The factual findings of the ALJ in this case confirm the illegality of the original contract. The ALJ found that "(t)he Union and MLH reached substantial agreement on the terms of their collective-bargaining agreement by April 22, 1975, 6 to 7 weeks before the Mt. Laurel Hilton Inn began operations and about two weeks before MLH had hired any employees at those facilities." By granting bargaining status to an agency that had not been selected by any of its employees, much less a majority of such employees, MLH violated section 8(a)(1) and (2) of the NLRA by abridging the employees' right to bargain collectively through representatives of their own choosing and by contributing support to a labor organization. International Ladies' Garment Workers' Union v. NLRB, 366 U.S. 731, 737-738, 81 S.Ct. 1603, 6 L.Ed.2d 762 (1961); accord, NLRB v. Local 103, International Association of Bridge, Structural & Ornamental Iron Workers (Iron Workers), 434 U.S. 335, 344, 98 S.Ct. 651, 54 L.Ed.2d 586 (1978). Furthermore, the ALJ found that MLH "from May 1975 until February 9, 1977, regularly required new employees, at the time of employment, to execute an application for membership in the Union as well as a union dues checkoff authorization card." (emphasis added). Although these were not activated until the expiration of 30 days from the date of execution, the ALJ recognized the illegality of such a procedure. The NLRA allows the employer to require membership in the union as a condition of employment only "on or after the thirtieth day following the beginning of employment . . .." 29 U.S.C. § 158(a)(3). The Board has held that requiring applicants for employment to sign applications for union membership and dues checkoff authorizations before commencement of their employment, despite a contract which gave them the grace period allowed them by the Act, is unlawful assistance in violation of NLRA section 8(a)(2) and (1). Luke Construction Co., 211 N.L.R.B. 602, 603 (1974).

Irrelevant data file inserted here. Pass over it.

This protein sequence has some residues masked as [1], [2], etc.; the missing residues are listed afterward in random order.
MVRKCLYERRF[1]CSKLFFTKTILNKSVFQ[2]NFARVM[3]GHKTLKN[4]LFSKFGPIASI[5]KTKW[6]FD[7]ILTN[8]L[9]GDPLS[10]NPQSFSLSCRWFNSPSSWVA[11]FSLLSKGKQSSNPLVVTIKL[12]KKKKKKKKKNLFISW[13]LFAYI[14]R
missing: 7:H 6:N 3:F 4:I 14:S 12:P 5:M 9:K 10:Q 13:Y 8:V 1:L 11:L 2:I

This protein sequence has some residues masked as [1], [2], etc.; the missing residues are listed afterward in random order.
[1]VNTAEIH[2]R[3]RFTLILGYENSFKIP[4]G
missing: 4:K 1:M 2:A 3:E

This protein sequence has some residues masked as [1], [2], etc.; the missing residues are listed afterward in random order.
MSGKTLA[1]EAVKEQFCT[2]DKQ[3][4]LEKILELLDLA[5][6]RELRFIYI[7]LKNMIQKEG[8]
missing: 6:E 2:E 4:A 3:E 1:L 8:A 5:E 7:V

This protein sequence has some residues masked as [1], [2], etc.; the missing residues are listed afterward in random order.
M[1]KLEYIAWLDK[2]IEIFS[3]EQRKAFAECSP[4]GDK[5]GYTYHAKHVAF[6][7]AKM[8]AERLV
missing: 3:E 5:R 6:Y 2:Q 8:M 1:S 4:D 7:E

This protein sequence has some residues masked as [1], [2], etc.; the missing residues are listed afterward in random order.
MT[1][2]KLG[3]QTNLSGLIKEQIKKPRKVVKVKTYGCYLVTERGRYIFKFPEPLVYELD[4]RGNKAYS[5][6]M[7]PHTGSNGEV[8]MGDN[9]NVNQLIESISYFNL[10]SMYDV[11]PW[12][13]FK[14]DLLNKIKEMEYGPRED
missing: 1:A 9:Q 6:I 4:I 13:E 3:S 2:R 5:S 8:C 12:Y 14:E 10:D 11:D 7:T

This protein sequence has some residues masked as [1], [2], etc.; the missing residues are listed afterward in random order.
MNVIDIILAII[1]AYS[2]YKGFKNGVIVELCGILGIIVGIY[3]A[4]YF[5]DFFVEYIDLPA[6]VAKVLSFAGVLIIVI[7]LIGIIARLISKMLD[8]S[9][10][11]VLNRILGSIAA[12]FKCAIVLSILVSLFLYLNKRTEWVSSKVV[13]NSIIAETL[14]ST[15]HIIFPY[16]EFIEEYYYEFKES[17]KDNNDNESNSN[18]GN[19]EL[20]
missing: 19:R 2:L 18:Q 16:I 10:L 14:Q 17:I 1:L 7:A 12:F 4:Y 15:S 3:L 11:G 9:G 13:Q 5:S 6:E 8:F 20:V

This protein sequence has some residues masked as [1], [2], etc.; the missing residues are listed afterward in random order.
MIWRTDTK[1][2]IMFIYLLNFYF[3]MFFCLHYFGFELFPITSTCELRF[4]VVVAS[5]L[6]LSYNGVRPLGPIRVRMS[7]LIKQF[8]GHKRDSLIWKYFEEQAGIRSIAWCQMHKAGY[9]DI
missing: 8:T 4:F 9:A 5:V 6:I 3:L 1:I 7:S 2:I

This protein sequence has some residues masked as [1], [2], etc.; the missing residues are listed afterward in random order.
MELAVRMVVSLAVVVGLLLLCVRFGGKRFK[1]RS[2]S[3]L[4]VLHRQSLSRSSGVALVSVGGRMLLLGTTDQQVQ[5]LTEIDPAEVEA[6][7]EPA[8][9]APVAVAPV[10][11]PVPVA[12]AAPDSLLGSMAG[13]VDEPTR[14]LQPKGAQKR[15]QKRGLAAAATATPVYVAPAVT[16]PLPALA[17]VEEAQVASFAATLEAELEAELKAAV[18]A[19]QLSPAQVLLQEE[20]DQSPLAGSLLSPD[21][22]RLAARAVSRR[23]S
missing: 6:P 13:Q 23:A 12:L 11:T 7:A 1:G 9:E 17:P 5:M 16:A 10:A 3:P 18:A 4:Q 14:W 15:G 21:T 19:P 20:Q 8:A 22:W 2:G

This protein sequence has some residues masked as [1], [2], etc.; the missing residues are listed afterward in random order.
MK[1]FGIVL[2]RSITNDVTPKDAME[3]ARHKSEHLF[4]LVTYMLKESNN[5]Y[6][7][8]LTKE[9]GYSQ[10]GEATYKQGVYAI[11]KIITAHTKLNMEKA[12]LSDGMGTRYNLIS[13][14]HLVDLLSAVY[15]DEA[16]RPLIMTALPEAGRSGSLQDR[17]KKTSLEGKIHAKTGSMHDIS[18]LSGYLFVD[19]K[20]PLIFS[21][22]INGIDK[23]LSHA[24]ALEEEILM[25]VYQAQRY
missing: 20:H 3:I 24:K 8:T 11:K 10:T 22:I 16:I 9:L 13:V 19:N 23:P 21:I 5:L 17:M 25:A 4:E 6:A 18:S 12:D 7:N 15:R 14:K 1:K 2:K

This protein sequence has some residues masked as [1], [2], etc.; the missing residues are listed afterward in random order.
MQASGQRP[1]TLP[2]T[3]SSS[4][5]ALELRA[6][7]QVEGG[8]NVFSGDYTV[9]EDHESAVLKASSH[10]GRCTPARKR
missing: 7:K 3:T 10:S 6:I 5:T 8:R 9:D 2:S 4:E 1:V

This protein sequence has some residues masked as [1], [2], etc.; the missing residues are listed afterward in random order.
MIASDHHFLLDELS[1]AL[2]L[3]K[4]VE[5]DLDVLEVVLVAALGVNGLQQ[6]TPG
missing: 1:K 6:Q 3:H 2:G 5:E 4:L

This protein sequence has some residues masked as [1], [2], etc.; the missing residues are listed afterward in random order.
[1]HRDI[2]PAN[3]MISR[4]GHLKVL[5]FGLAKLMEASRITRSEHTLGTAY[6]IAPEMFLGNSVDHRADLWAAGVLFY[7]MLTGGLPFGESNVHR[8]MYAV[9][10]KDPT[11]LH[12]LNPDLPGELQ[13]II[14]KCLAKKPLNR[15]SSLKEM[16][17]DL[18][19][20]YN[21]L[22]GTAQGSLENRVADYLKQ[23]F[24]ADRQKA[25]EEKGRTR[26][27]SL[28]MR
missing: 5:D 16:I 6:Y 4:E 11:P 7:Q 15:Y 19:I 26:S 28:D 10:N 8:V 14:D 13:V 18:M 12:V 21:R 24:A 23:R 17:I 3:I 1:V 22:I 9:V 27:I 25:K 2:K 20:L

Pick argues that a presumption of continued majority status cannot arise out of an illegal prehire agreement. Pick construes the Board's decision in R. J. Smith Construction Co., 191 N.L.R.B. 693 (1971), enforcement refused sub nom. Local 150, International Union of Operating Engineers v. NLRB, 480 F.2d 1186 (D.C.Cir. 1973), as holding that even when the execution of a prehire agreement is legal, as it is in the construction industry pursuant to section 8(f) of the Act, the section 8(f) agreement does not give rise to a presumption of majority. Therefore, according to Pick, it follows that no such presumption can arise if the prehire agreement was illegal. The General Counsel disputes Pick's interpretation of the law with respect to the effect of prehire contracts in the construction industry, arguing that courts have held that where a section 8(f) agreement is followed by the operation of a union security clause, a rebuttable presumption of majority arises, citing, inter alia, NLRB v. Irvin, 475 F.2d 1265 (3d Cir. 1975) and Iron Workers, supra. However, the General Counsel does not meet directly Pick's contention that a presumption of continued majority status cannot arise from an illegal prehire agreement. Instead it contends that Pick is precluded from making this argument because the section 10(b) limitation period bars the company from attacking the presumption of majority which arose more than six months earlier. This is the same position taken by the ALJ who ruled, "I have rejected Pick's contention that the circumstances surrounding the execution of that contract in 1975 could now be used to attack its validity."The Board did not expressly comment on the ALJ's position on this issue, but construed the section 10(b) limitation period as effecting a total exclusionary bar which precluded Pick from relying on the circumstances surrounding the initial recognition by MLH as a basis to support a reasonably based doubt of majority status.